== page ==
While locals and tourists regularly report dingo sightings in the area, there is an increase in reports of threatening behaviour and even attacks.
We have developed a Dingo/Wild Dog Management Procedure for Tea Gardens/Hawks Nest with controls based on an escalating scale of exhibited behaviour in individual dingoes/wild dogs, however, Council’s Senior Ecologist, Mat Bell admits the management of these animals is challenging.
For many residents and tourists to the Hawks Nest area, observing dingoes is a positive experience. However, in rare instances, dingoes can pose risks to people - especially children and family pets – and the risks of attacks and negative interactions are significantly escalated when dingoes are hand fed or otherwise encouraged to interact with people, which is happening more and more in the Hawks Nest area.
Our team is currently working on signage to be displayed around the town and in regular dingo areas, but there is also a framework of responsibility for action on Wild Dogs in NSW that needs to be adhered to.
Legally, dingoes are managed as ‘wild dogs’ in the applying legislation, despite the dingoes’ occupancy in Australia for several thousands of years.
It’s also important to note that while we have developed our management plan, the over-arching responsibility for coordination and leadership of wild dog control and management across New South Wales is with Local Land Services.
Managing dingoes needs to be a collaborative effort between us (Council), Local Land Services, the NSW National Parks and Wildlife Service (if in a national park) and the community. The agencies have been working together to develop more uniform dingo management procedures in the local area.
But it’s imperative all residents and landowners, especially caravan park operators, know their responsibilities as well.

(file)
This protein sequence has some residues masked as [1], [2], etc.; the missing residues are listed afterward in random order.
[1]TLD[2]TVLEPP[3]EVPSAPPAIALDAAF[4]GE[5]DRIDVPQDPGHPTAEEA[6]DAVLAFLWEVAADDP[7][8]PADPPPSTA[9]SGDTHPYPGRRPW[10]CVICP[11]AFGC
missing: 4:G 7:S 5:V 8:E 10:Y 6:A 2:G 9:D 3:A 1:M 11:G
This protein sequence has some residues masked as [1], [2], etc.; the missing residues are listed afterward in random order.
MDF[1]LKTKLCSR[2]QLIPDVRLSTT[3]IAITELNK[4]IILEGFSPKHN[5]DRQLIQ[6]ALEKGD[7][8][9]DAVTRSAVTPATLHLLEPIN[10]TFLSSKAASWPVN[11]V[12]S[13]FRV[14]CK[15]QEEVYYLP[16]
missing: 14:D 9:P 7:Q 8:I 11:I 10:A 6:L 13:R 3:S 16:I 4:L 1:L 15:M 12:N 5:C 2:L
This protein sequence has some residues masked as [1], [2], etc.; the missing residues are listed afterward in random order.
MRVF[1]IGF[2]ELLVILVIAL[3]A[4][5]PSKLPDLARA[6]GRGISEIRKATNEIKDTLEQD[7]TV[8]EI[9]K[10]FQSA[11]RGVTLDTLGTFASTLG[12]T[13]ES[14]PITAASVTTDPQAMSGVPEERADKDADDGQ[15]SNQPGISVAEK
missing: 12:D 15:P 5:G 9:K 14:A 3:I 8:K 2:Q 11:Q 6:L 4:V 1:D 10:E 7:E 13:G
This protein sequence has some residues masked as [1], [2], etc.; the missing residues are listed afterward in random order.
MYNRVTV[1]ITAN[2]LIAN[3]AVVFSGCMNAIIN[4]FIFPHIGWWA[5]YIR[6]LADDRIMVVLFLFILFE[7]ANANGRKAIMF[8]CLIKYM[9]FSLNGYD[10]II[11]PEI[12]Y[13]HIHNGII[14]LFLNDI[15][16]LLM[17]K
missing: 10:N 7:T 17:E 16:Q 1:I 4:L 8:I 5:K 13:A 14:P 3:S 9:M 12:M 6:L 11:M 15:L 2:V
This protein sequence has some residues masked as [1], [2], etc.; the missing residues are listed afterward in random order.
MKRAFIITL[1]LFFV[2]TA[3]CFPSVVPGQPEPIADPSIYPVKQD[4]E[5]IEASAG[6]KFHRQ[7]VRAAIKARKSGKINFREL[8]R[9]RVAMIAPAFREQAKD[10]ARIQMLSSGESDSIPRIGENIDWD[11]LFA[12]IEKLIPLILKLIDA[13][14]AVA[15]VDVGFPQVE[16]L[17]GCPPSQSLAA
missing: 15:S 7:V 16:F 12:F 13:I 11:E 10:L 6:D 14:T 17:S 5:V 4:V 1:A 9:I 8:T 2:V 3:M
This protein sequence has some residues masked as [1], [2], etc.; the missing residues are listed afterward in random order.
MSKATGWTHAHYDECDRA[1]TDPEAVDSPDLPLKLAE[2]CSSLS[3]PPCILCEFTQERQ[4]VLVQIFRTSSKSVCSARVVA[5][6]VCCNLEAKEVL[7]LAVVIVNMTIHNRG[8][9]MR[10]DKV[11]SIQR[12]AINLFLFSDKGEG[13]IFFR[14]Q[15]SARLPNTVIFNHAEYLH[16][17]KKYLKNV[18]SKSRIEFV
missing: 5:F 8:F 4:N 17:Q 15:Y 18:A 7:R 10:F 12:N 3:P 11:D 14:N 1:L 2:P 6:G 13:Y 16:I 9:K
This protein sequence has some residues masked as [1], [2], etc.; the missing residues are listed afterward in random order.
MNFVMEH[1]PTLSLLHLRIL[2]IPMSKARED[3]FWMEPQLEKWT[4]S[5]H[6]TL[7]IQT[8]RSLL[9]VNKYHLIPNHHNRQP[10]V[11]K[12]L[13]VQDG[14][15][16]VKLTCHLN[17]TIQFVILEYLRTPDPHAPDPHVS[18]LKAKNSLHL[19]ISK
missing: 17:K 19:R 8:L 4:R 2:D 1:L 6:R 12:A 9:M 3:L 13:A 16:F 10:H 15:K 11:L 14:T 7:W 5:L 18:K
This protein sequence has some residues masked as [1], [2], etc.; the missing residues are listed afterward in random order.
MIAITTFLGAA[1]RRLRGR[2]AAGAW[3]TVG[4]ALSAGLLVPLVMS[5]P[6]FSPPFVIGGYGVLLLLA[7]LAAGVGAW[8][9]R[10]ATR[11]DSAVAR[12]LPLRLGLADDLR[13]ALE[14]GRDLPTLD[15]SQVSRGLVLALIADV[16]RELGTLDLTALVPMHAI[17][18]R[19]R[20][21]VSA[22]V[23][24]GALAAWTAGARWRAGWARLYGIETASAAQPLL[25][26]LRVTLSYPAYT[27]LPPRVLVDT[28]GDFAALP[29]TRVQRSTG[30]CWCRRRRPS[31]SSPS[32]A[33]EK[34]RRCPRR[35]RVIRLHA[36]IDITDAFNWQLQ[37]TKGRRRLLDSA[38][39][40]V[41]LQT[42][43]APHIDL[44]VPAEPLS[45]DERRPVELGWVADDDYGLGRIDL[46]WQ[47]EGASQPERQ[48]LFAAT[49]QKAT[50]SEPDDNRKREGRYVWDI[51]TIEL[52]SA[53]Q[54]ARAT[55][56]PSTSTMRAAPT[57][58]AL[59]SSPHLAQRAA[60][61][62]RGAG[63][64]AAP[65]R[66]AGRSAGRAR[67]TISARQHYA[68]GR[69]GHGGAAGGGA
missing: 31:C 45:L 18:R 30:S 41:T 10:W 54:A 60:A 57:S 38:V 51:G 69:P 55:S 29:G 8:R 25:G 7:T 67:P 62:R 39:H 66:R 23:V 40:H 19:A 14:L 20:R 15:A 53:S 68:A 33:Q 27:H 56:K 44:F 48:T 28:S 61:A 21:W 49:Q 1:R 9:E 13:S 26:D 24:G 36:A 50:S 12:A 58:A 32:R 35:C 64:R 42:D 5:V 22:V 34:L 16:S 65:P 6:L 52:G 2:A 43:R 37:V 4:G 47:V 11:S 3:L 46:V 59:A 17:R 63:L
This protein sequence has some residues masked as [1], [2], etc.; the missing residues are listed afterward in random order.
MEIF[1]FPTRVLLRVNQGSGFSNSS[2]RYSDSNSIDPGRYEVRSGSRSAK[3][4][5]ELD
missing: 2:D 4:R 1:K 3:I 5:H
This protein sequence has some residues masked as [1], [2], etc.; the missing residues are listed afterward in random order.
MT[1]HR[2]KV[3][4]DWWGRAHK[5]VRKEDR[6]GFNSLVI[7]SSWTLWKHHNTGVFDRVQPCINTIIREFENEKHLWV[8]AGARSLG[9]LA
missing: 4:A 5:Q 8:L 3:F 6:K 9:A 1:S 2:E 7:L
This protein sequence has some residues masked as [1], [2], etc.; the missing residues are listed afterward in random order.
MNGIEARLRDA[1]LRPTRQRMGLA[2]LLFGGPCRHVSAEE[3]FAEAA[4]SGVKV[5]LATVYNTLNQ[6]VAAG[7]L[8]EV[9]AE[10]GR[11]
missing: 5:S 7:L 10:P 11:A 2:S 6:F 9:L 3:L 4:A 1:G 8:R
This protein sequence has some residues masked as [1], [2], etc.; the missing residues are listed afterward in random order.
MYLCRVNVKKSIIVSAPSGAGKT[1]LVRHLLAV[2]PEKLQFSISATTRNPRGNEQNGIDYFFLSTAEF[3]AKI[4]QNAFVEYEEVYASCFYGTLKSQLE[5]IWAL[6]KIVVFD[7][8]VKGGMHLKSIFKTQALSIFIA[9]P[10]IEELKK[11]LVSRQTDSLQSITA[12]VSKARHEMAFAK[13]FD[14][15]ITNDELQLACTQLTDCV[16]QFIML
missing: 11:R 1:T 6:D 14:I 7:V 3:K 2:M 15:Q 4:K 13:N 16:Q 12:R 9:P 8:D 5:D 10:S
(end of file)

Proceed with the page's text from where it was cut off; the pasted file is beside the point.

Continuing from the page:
We know that once dingoes become comfortable or confident with people, their behaviours can escalate quite quickly, and this begins when people feed them.
So we’re asking locals, visitors and tourist operators to never feed dingoes or allow dingoes access to food, including rubbish. Dingoes should not be encouraged in any way.
Some people see a dingo and think it is under-fed, however dingoes are naturally very lean and they are very capable and effective at finding their own food and naturally range widely across the landscape.
Our Dingo Management Procedure for Hawks Nest is heavily based on a management model from Fraser Island. It recognises that control of dingoes in an urban context is difficult and sometimes very distressing. Council also maintains a register of dingo and wild dog community reports and has been monitoring the behaviours of specific animals, while a new register has been established to ensure all details are captured.
Reports of residents and tourists feeding and encouraging dingoes is very concerning, and the increased reports of threatening behaviour are linked to this.
This ultimately significantly increases the risks of unacceptable dingo behaviour and public risk and thus necessitates control actions.
We're in the process of commissioning and installing new signage to promote awareness of dingo safe practices as well as educating caravan park owners and operators.
The public signs should be installed in prominent public areas by the end of February.
If any members of the community have observed and are concerned with the behaviour of a dingo or have been involved in a threatening encounter, we're urging them to contact one of the above agencies as soon as possible.
It’s imperative that the public is educated and under no circumstances should someone feed or attempt to touch a dingo.
To report your sighting or interaction, use the form below.
Report a Dingo Sighting or Interaction Here
Click here to view form.